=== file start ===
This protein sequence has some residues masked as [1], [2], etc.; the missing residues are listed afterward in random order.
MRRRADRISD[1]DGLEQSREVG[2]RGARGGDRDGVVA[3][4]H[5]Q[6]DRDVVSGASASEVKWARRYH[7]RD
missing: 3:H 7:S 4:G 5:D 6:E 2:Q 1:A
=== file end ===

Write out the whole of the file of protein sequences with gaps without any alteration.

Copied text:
This protein sequence has some residues masked as [1], [2], etc.; the missing residues are listed afterward in random order.
MRRRADRISD[1]DGLEQSREVG[2]RGARGGDRDGVVA[3][4]H[5]Q[6]DRDVVSGASASEVKWARRYH[7]RD
missing: 3:H 7:S 4:G 5:D 6:E 2:Q 1:A